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A swimmer's heart stopped in the middle of the race but was saved by skilled personnel through CPR

Athlete’s Heart Stops During Race
Athlete’s Heart Stops During Race

The American Heart Association promotes CPR training to more people in the community to respond to cardiac emergencies and reduce cardiac arrest-related deaths.

Ashley Dumais is the person to inquire if you've been watching the Olympic swimming competitions and are wondering why lifeguards are stationed around a pool with so many skilled swimmers.

In one of the swim meets, one of the swimmer's heart stopped in the middle of the race.

The day started off for the then-18-year-old as it did so many other days when she had a swim meet. Early rise, travel to a meet, then swim. About an hour from her home in Hudson, the state swimming competition was held at the University of New Hampshire in Durham.

Ashley started to sink to the bottom of the pool as she completed her lap in the 50-meter freestyle, which is generally her best event. The next swimmer to come off the block was what everyone was paying attention to instead of Ashley.

Ashley had suffered a cardiac arrest without the timer, the coach, or anyone else in the crowd is aware of it.

The crowd quickly became aware and agitated, shouting and pointing. Rich Spear, the timer, dove in, but he was unable to lift her to the surface. Sean McLaughlin, the swim instructor at Alvirne High, hurried to the pool deck. McLaughlin pulled as Spear pushed. She was rescued. Ashley was becoming blue and had no pulse.

Ashley's mother, Bonnie, refers to this group of professionals as the "dream team," and they just so happened to be there among the parents at the meet. They started CPR. The automatic external defibrillator, which was located in another hallway and not by the pool, was retrieved by a UNH student.

Bonnie received a call. They informed her that Ashley had passed out. She was then informed by the high school administration that Ashley had suffered a cardiac arrest.

She hurried to get into her car with her husband, Randy, and drive the hour to Durham.

Ashley, in the meantime, was taken to a facility in Exeter and then promptly flown to Massachusetts General Hospital, where medical professionals employed therapeutic hypothermia to safeguard her organs and reduce the possibility of brain damage.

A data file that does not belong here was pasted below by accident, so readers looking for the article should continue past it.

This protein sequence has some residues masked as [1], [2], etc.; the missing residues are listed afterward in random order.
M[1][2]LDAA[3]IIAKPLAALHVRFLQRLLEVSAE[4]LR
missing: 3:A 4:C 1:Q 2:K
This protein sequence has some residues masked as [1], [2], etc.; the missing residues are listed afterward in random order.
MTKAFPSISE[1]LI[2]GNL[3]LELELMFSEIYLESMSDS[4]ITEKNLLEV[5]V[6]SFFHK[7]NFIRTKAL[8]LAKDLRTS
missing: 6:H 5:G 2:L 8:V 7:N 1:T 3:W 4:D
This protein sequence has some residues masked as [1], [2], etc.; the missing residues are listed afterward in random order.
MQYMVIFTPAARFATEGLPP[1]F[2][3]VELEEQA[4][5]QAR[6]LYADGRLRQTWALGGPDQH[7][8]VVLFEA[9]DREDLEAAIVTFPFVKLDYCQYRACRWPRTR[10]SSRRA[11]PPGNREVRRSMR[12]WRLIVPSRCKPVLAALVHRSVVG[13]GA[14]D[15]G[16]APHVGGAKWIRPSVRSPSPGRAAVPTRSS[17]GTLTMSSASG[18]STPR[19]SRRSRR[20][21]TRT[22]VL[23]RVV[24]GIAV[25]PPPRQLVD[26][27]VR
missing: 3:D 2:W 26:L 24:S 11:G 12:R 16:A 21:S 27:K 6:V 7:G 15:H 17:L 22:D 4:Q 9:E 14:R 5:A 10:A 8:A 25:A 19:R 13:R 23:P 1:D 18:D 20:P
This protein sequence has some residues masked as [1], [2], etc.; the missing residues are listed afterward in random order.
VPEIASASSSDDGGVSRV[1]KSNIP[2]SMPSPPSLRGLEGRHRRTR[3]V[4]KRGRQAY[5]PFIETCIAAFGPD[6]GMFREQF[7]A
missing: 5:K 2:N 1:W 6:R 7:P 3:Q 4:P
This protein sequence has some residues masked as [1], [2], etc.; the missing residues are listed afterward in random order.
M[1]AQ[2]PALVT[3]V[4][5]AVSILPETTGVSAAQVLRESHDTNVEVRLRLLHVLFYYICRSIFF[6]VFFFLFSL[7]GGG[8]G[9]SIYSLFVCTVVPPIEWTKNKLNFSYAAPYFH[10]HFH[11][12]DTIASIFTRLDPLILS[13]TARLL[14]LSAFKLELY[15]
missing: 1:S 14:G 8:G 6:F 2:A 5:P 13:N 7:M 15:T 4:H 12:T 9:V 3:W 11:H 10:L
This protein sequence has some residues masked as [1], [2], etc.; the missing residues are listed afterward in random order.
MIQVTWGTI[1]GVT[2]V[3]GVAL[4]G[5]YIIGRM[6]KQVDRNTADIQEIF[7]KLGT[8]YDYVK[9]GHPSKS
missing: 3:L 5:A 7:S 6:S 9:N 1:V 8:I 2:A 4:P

When Ashley opened her eyes, she scanned the space, trying to make sense of what was going on.

The breathing tube was taken out by the nurses. Ashley's parents inquired about her whereabouts the following day, to which she playfully retorted, "Yeah, because I'm a really lousy swimmer."

Ashley may have a condition known as long QT syndrome, which alters the electrical activity of the heart and is frequently inherited. She had a defibrillator inserted by doctors to control her cardiac rhythm, and she has been fine ever since.

Ashley had never missed a day of school in her entire academic career, but that particular week she had to. She informed her mother that she would have to return to the swim team immediately on the way home from the hospital. They were meeting up, she wished to visit.

The swimmers flocked to her with hugs and tears, all of whom had inscribed Ashley's name on their arms in her tribute.

The emotional outburst, she remarked, "I had not expected that."

Or did the family anticipate receiving a sizable donation? Bonnie was informed by Principal Steven Beals that the faculty and students had raised almost $1,000, but the family didn't need it. Everything had been covered by insurance.

They devised a strategy with the assistance of the principal: What if they invested the funds in AEDs for the school? New Hampshire is one of several states that does not require AEDs in all schools. Nevertheless, according to Bill Wood, the director of procurement for New Hampshire schools, every public school has at least one.

The Dumais family then performed one more act of generosity. Every single kid at the school received CPR instruction on April 21 during a CPR training session.

Ashley received her diploma in June, and Husson University will shortly welcome her. What is Ashley doing for the summer, though, in the interim?

She is working as a lifeguard and swim instructor for the nearby YMCA and knows what it means to have one's life saved.

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